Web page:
The cause was a stroke, his daughter Peggy Adler said.
Mr. Adler joined the American Communist Party in 1935, when he was 22. Sixteen years later, when he was chairman of the math department at Straubenmuller Textile High School on West 18th Street in Manhattan, he was subpoenaed to testify before a Senate subcommittee investigating Communist influence in the nation's schools. He refused to answer the senators' questions, citing his rights under the Fifth Amendment.
Within weeks, he was taken away from his students.
"I was teaching a class when the principal sent up a letter he had just received from the superintendent announcing my suspension, as of the close of day," he recalled in 2009. He was later dismissed.
Mr. Adler was among more than 1,150 teachers who, in the anti-Communist furor of the cold war, were investigated under New York State's Feinberg Law. Enacted in 1949, the law directed the Board of Regents to list organizations it considered subversive and deemed membership in those organizations prima facie evidence for firing any public school employee.
Called into the office of the school superintendent, William Jansen, Mr. Adler was asked, "Are you now or have you ever been a member of the Communist Party?" Once again, he refused to answer. He was one of 378 city teachers ousted under the Feinberg Law and, based on his last name, became the lead plaintiff in the case known as Adler v. Board of Education.
In March 1952, after the case rose rapidly through the lower courts, the United States Supreme Court held in a 6-to-3 decision that there was "no constitutional infirmity" in the Feinberg Law, as Associate Justice Sherman Minton wrote in his opinion. Associate Justices William O. Douglas, Hugo Black and Felix Frankfurter dissented, declaring that the law "turns the school system into a spying project."
The decision stood until 1967, when, in Keyishian v. Board of Regents, the Supreme Court reversed it with a 5-to-4 ruling that the Feinberg Law and similar statutes were unconstitutional. Dozens of dismissed teachers were eventually reinstated, and in 1977 Mr. Adler began receiving his annual pension of $14,901.
In 1953, during a hearing on the charges against him, Mr. Adler had said, "If you asked me whether I was a Democrat or a Republican, I would tell you it was none of your business."
By then he had begun educating children in another way. His first book, "The Secret of Light," was published in 1952. Its opening sentences are something of a mission statement: "This is a book about light. It will tell you interesting facts about many simple, ordinary things, like a glass of water, mirrors, soap bubbles and hot pavement."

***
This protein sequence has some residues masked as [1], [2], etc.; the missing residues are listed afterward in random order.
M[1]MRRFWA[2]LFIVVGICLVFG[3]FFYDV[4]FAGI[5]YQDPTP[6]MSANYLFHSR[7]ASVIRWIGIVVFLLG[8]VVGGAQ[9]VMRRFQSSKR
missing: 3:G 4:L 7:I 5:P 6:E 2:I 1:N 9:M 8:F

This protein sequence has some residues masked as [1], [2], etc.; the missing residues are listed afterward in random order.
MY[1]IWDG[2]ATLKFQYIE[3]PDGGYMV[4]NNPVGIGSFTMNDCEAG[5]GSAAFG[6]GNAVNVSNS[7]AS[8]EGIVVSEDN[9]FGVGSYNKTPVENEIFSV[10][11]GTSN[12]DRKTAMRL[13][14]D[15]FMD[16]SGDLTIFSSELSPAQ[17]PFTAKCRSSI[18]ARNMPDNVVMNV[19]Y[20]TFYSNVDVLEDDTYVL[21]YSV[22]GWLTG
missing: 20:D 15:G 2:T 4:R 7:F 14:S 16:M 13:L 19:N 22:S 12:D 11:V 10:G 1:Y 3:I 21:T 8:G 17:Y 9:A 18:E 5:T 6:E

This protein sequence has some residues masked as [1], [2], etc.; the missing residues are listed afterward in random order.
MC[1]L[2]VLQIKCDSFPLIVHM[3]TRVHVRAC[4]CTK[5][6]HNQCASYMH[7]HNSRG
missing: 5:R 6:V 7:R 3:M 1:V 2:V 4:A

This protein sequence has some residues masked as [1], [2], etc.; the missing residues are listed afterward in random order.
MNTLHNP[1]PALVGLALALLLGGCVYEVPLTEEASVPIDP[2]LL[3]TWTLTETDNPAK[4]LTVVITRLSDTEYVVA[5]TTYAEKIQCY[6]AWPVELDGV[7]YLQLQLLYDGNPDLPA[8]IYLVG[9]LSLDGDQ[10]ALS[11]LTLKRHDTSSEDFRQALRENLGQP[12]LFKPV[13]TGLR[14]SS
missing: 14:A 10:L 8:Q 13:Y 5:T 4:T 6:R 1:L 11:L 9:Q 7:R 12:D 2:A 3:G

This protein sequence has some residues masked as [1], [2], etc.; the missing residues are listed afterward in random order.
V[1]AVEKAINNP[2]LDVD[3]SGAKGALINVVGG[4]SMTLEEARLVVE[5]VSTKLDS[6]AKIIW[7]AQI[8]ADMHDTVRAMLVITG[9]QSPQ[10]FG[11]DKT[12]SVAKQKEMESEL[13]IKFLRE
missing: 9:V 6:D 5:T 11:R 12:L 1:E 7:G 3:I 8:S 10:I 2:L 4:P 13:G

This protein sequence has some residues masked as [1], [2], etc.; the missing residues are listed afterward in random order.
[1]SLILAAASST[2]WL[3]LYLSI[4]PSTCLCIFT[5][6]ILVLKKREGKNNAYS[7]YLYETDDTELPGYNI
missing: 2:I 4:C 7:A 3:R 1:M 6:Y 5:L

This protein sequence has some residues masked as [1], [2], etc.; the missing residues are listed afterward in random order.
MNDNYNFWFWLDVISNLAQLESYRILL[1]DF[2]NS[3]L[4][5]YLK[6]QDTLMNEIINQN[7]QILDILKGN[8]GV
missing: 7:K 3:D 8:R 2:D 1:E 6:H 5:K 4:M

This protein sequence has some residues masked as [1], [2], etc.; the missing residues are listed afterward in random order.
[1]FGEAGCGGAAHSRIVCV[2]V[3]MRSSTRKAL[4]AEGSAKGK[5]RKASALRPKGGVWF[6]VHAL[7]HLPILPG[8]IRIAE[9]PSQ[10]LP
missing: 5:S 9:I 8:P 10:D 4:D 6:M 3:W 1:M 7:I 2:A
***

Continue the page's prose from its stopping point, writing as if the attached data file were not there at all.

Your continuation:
"Part of this story sounds like a fairy tale," it continues. "But the wonders it describes are all true. This does not make the story any less exciting, for there is no adventure more thrilling than discovering the real wonders of the world we live in."
The wonders that Mr. Adler would illuminate in his 87 books many written with and illustrated by his wife, Ruth Relis Adler are evident in their titles, among them "How Life Began," "The Stars: Steppingstones Into Space" and "Thinking Machines." In "Why? A Book of Reasons" (1961), he answered simple questions like "Why don't the fish freeze when the pond freezes?" and "Why can a fly walk on the ceiling?"
Mr. Adler's books, many of them written after he moved to Vermont, have sold over four million copies and been translated into 19 languages. He received awards from the Children's Book Council and the National Science Teachers Association.
Born in Manhattan on April 27, 1913, Irving Adler was one of five children of Marcus and Celia Adler, immigrants from what is now Poland. His father sold ice, coal, wood, seltzer and beer. Irving was an outstanding student, entering Townsend Harris Hall (now Townsend Harris High School) at 11 and graduating from City College with a degree in mathematics at 18. Soon afterward "he was teaching high school students that were older than him," his daughter said.
Mr. Adler married Ruth Relis in 1935; she died in 1968. His second wife, the former Joyce Lifshutz Sparer, died in 1999. Besides his daughter Peggy, he is survived by his son, Stephen; a stepdaughter, Laura Wallace; nine grandchildren; and nine great-grandchildren.
Not all of Mr. Adler's writing was directed at youngsters. In "Mathematics and Mental Growth" (1968), he reprised essays he had written for professional journals in support of the "new math" the movement to replace rote learning of the subject with clear delineation of mathematical concepts.
In reviewing the book for The New York Times, Isaac Asimov wrote, "It is to be hoped that interested parents will read them to see what one enlightened educator thinks."
"We race toward catastrophe by facing the Nuclear Age with our Tom Sawyerish idyll of education," Mr. Asimov added. "Adler's book is a cry for something better."